Ever wonder where the bourbon industry got its start? Long before the bourbon trail, there was the Kentucky frontier.
Kentucky’s first European settlers crossed the Appalachian Mountains from Virginia into Kentucky. They then journeyed westward into central Kentucky by following the paths, or traces, created by millions of migrating buffalo.
One of the most important of these traces was the Alanant-o-Wamiowee which crossed the Kentucky River at Leestown, near Frankfort, at the site of present-day Buffalo Trace Distillery.
Most of the settlers who followed these trails were farmers, and they quickly learned that corn grows well in Kentucky and that corn could be converted to whiskey. In short order, these new immigrants were making corn liquor - moonshine. The left-over spent grain was then fed to their livestock and the whiskey was bartered for other goods and services. In effect, a barrel of whiskey, for all practical purposes, was a barrel of cash.
Furthermore, corn was not easy to export, so the locals found whiskey much more profitable to export. By the early 1800s there were thousands of farmers in Kentucky and most of these farmers were making whiskey. If you lived in Kentucky at that time, most likely, you would have been a farmer distiller.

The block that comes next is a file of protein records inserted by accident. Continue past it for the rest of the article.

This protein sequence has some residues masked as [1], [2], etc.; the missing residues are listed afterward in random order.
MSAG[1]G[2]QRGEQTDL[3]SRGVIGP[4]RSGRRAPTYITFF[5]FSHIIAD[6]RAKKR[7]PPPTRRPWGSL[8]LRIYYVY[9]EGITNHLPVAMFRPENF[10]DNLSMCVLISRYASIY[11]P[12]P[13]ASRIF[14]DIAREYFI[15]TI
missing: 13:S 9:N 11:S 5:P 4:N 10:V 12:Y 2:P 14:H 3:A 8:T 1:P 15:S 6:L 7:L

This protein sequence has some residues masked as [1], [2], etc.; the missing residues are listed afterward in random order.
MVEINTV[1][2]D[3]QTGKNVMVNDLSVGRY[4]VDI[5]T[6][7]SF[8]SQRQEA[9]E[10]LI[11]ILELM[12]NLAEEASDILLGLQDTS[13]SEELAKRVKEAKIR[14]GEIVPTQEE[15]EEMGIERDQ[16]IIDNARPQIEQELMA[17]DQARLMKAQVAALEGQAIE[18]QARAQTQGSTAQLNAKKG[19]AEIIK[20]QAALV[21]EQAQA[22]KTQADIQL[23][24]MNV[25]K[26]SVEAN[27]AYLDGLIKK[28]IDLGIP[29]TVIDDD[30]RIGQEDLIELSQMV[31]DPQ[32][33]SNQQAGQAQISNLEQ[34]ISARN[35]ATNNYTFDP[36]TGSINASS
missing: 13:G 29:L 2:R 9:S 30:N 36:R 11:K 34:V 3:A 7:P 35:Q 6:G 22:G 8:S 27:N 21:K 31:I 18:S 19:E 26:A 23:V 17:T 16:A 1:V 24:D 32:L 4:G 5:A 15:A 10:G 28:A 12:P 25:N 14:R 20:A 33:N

Why Do They Put Bourbon in Barrels?
As America continued its western expansion, the oak barrel served as the primary storage and cargo container of the day, which presented a significant problem to the early Kentucky distillers.
Simply put, barrels that had contained items like pickles or fish produced nasty whiskey. To eliminate the foul taste and odors, farmers burned or charred the inside before filling them with whiskey. These barrels were then rolled down to a river and placed on flat-bottomed boats.
It was a nine-month journey down the Kentucky, Ohio, and Mississippi rivers to their destination of New Orleans. By the time those barrels reached New Orleans, they had aged whiskey. This whiskey became quite popular and named after its place of origin – Bourbon County, Kentucky.
Want to learn more about the fascinating history of the bourbon industry and bourbon tourism in Kentucky? Stay tuned to the Bourbon History Blog by Neat Kentucky Tours!